correct a clerical mistake or an error in the record. The record demonstrates that
the judgment of sentence signed by the trial judge accurately reflects the
judgment he pronounced in open court. Compare United States v. Marquez,
506 F.2d 620 (2d Cir. 1974); Kennedy v. Reid, 249 F.2d 492 (D.C.Cir.1957).
Rule 36 applies only to clerical mistakes and errors in the record; it does not
authorize substantive alteration of a final judgment. See United States v.
Marchese, 341 F.2d 782, 788 (9th Cir.), cert. denied, 382 U.S. 817, 86 S.Ct. 41,
15 L.Ed.2d 84 (1965); 2 C. Wright, Federal Practice and Procedure 611
(1969).

Rule 35, cited in DeLeo's motion for correction of sentence, provides that "(t)he
court may correct an illegal sentence at any time" and may reduce a sentence or
"correct a sentence imposed in an illegal manner" within 120 days after it is
imposed. Neither party suggests that the original sentence was illegal, but both
agree that it was imposed in an illegal manner because it required payment of
restitution in an amount greater than the actual loss. See Notes of the Advisory
Committee on Rules, 18 U.S.C.A. following Fed.R.Crim.P. 35, page 344. When
a defendant moves for correction of sentence under Rule 35, fairness demands
that the district court's authority to "correct" be limited to correction of the
illegality. Otherwise, a defendant may be deterred from calling the court's
attention to an error for fear of subjecting himself to greater punishment.2 We
hold, therefore, that the district court abused its discretion by imposing a fine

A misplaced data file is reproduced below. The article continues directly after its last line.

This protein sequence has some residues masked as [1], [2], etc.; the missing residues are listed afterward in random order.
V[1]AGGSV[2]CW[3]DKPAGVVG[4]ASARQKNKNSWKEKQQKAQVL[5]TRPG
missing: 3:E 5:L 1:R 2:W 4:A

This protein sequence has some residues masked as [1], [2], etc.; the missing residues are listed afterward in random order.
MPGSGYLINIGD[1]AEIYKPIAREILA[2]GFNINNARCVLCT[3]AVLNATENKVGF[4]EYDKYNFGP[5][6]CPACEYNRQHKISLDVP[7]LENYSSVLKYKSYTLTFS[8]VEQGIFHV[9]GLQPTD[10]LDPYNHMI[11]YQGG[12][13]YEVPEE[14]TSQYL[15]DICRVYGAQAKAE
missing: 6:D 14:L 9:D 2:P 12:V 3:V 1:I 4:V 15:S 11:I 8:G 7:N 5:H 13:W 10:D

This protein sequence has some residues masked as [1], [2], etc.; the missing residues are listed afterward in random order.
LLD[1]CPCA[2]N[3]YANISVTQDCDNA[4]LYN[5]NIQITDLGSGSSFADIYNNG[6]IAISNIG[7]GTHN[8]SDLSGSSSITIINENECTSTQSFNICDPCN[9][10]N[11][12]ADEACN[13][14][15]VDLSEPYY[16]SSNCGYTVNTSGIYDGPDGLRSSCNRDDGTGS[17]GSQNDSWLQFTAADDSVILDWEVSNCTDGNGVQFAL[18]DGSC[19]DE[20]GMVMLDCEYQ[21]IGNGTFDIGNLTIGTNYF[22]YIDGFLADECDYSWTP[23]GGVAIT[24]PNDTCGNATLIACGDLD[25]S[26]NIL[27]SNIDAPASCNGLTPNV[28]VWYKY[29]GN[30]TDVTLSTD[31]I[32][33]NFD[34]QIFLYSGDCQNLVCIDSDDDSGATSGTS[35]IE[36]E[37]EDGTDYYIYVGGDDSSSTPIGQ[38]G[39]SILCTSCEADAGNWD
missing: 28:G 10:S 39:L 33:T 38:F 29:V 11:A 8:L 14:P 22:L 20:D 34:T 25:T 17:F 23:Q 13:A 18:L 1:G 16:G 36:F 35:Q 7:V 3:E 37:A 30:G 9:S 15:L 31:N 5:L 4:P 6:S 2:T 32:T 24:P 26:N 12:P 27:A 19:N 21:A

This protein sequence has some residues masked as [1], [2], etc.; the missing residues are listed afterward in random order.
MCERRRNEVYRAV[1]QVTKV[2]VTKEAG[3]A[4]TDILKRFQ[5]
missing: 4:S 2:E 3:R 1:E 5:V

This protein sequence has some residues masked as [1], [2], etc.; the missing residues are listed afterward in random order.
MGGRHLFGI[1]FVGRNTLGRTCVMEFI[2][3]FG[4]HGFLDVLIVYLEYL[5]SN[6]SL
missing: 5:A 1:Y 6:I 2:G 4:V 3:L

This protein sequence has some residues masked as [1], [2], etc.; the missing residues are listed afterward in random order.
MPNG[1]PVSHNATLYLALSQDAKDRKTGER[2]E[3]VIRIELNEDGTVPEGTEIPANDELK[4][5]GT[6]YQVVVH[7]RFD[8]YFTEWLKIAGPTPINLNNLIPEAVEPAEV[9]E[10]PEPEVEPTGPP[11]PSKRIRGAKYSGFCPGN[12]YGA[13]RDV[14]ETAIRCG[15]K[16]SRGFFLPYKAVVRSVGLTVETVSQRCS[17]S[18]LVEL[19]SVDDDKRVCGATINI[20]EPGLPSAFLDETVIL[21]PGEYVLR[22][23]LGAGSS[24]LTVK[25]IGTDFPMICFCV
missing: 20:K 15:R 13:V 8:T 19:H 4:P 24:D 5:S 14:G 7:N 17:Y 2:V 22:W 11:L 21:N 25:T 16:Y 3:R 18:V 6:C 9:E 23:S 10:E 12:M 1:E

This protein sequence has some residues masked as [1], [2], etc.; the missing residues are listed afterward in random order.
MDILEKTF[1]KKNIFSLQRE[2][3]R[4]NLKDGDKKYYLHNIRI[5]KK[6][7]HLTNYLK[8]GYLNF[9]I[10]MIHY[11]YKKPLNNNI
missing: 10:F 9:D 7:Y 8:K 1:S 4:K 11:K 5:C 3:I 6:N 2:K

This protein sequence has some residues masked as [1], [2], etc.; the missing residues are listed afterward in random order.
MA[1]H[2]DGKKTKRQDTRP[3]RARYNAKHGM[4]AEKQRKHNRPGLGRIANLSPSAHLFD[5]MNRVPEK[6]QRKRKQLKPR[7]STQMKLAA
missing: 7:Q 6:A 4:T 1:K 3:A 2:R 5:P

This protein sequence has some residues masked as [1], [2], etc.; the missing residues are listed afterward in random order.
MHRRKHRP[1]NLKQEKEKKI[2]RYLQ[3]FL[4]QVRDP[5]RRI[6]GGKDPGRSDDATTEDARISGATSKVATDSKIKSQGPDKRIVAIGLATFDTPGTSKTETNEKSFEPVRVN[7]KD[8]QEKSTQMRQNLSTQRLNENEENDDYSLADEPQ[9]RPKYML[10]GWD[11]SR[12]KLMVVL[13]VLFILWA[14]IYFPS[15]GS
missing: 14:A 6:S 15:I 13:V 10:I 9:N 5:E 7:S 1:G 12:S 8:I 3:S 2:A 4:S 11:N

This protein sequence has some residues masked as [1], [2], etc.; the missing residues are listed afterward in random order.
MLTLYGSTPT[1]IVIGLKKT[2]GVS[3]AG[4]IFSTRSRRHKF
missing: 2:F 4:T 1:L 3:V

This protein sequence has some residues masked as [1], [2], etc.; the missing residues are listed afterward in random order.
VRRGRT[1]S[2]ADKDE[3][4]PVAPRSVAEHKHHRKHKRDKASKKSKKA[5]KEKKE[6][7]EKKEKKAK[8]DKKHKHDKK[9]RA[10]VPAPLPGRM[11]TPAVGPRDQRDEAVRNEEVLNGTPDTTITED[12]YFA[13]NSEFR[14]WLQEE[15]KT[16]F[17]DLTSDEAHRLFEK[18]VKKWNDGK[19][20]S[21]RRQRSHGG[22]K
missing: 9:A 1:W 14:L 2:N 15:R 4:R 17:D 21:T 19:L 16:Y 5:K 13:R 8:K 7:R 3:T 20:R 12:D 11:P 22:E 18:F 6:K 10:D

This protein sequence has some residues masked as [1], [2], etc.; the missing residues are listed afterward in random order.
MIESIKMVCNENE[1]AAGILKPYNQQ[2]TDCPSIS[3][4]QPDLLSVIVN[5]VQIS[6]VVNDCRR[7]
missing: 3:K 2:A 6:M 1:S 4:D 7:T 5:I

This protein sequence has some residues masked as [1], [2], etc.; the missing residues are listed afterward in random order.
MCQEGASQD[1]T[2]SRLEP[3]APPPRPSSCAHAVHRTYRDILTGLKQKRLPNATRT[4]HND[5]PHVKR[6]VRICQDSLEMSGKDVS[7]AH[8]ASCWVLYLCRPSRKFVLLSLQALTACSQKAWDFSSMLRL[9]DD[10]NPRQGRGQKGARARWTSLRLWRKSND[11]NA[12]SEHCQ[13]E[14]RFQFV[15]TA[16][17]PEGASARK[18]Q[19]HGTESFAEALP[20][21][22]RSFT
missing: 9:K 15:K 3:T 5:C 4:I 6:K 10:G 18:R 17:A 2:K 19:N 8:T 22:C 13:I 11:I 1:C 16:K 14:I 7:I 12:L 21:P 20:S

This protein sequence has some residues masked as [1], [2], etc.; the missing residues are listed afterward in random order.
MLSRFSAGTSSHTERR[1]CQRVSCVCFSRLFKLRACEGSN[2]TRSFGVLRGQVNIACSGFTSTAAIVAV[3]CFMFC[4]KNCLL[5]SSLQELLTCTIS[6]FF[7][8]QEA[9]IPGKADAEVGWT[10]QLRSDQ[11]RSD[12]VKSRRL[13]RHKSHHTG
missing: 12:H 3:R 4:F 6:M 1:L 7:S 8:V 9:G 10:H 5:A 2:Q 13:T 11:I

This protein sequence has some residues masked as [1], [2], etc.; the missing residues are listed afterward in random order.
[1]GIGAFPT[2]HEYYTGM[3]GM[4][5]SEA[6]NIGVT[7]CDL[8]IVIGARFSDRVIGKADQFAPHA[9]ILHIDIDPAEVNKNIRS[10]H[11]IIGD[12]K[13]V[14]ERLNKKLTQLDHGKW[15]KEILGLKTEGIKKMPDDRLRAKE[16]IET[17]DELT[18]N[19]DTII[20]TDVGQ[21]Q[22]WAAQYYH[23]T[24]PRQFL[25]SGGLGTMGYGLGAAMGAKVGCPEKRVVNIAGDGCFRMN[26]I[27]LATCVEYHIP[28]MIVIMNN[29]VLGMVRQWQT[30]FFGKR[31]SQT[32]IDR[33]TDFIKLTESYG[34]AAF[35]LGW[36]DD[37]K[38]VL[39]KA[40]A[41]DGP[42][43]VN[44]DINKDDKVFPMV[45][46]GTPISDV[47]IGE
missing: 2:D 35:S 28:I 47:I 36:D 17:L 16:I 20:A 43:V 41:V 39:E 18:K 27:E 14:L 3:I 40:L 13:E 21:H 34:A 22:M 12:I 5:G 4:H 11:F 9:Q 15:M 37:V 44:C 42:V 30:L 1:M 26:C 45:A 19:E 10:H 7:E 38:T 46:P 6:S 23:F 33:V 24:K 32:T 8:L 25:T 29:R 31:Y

on the defendant when the only issue before it was the proper amount of
restitution.3

The judgment will be vacated and the case remanded for determination of the
actual damages or loss caused by the offenses for which DeLeo was convicted,
18 U.S.C. 3651, and entry of an appropriate order under Rule 35.

Honorable Herbert J. Stern, of the United States District Court for the District
of New Jersey, sitting by designation

Count 1 charged appellant with knowingly acquiring a total of $955.00 worth of


food stamps in a manner not authorized by law; Count 2, $385.00; Count 3,
$310.00. Count 34 charged appellant with forging endorsements on food stamp
redemption certificates for the purpose of receiving $731.00 from the
government; Count 35, $700.00. Thus, the total loss to the United States
Department of Agriculture charged in the relevant counts of the indictment was
$3,081.00

We note that the amounts charged in the relevant five counts of the indictment
amounted to $3,081.00. See note 1, supra. We note further that appellant did
not challenge the amount of restitution at sentencing. Had the issue been then
raised, it is reasonable to expect that the district judge would have had the
necessary information at the time sentence was imposed
Unlike the facts in the present case where the amount of restitution ordered
exceeded the totals contained in the indictment, it would appear that where the
amount of restitution at sentencing is no greater than that set forth in the
indictment, failure of a defendant to object at sentencing could be deemed as a
waiver of objection to the amount of restitution.

Appellant also argues that an increase in his sentence after he has begun to
serve it violates the double jeopardy prohibition of the fifth amendment to the
United States Constitution. It is not necessary to consider that argument in this
case. We need not rely on constitutional doctrine to hold illegal an unauthorized
order substantively altering a final judgment in a criminal case